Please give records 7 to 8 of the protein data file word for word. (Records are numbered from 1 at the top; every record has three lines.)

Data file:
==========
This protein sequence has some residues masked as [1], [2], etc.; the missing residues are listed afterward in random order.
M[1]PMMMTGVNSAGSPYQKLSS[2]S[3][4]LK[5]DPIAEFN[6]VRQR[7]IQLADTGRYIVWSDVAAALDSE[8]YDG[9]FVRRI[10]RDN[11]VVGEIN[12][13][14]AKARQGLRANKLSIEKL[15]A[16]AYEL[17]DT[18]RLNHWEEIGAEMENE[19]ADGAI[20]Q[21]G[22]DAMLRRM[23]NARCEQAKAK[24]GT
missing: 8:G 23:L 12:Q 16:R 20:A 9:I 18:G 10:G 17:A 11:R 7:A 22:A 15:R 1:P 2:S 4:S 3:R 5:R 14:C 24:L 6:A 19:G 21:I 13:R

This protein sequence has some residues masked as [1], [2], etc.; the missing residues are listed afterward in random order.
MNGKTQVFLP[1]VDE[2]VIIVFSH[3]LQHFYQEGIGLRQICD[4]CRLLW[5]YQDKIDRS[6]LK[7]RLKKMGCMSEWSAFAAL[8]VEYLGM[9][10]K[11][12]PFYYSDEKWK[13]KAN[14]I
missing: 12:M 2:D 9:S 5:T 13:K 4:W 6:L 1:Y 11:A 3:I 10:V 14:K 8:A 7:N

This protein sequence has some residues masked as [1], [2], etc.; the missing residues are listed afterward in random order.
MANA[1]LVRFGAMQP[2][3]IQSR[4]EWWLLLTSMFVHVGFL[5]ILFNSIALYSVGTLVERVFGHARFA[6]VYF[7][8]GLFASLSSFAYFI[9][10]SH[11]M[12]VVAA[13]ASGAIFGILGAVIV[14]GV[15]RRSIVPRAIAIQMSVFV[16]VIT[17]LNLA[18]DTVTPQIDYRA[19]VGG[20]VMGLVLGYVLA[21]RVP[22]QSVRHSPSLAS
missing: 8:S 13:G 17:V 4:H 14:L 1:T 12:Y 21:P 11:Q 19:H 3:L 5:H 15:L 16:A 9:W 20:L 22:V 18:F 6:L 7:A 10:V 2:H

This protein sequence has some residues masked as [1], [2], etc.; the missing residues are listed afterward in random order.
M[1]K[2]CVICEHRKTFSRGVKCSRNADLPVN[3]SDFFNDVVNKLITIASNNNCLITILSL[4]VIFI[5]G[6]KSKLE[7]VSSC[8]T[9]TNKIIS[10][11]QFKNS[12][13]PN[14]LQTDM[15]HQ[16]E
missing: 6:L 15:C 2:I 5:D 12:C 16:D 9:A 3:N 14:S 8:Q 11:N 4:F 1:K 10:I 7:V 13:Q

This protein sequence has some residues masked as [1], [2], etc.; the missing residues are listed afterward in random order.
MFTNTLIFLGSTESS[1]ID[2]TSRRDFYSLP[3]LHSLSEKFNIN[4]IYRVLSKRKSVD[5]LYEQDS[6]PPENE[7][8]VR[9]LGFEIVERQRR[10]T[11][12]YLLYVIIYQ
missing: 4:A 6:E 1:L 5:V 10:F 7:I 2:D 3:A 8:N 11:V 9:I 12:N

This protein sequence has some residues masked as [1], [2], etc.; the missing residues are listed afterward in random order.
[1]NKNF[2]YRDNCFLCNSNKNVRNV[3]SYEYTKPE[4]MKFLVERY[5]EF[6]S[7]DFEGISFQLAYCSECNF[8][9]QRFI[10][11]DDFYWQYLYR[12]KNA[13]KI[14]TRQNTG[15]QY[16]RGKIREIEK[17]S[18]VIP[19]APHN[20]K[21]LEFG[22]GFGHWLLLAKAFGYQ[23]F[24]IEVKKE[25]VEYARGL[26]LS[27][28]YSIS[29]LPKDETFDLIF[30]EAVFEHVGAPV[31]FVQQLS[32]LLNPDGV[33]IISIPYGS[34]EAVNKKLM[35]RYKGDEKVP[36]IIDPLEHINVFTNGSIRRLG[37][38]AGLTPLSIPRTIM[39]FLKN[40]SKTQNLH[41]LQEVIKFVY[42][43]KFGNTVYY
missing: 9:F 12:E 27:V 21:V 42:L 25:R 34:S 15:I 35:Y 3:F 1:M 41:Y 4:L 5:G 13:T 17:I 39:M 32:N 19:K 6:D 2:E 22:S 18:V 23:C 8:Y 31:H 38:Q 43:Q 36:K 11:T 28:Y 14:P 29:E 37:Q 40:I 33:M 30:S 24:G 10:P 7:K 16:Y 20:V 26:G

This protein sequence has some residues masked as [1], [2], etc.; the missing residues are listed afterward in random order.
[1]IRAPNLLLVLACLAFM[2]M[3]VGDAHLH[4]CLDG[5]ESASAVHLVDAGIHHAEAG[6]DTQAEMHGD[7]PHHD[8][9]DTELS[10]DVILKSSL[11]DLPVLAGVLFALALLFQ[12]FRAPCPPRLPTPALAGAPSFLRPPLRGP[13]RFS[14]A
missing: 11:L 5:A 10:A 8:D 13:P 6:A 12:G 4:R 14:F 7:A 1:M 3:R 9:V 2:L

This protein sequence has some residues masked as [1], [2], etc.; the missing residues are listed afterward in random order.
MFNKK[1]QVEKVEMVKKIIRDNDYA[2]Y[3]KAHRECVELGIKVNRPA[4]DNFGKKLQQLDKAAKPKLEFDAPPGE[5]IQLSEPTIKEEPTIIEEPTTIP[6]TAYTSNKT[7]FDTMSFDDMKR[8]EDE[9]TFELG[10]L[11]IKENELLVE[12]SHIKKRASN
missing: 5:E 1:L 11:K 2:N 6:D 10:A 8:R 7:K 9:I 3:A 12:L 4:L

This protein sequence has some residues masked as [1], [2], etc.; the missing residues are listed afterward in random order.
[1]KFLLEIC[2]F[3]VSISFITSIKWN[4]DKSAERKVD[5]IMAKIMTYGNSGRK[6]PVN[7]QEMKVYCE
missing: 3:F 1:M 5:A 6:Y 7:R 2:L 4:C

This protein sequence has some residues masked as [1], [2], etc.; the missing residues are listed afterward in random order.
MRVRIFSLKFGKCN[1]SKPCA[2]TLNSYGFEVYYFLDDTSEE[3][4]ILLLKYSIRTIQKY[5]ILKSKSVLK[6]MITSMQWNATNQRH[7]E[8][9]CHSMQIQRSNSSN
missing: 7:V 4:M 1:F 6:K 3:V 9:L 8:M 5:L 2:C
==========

This protein sequence has some residues masked as [1], [2], etc.; the missing residues are listed afterward in random order.
[1]IRAPNLLLVLACLAFM[2]M[3]VGDAHLH[4]CLDG[5]ESASAVHLVDAGIHHAEAG[6]DTQAEMHGD[7]PHHD[8][9]DTELS[10]DVILKSSL[11]DLPVLAGVLFALALLFQ[12]FRAPCPPRLPTPALAGAPSFLRPPLRGP[13]RFS[14]A
missing: 11:L 5:A 10:A 8:D 13:P 6:A 12:G 4:R 14:F 7:A 1:M 3:R 9:V 2:L

This protein sequence has some residues masked as [1], [2], etc.; the missing residues are listed afterward in random order.
MFNKK[1]QVEKVEMVKKIIRDNDYA[2]Y[3]KAHRECVELGIKVNRPA[4]DNFGKKLQQLDKAAKPKLEFDAPPGE[5]IQLSEPTIKEEPTIIEEPTTIP[6]TAYTSNKT[7]FDTMSFDDMKR[8]EDE[9]TFELG[10]L[11]IKENELLVE[12]SHIKKRASN
missing: 5:E 1:L 11:K 2:N 6:D 10:A 8:R 7:K 9:I 3:A 12:L 4:L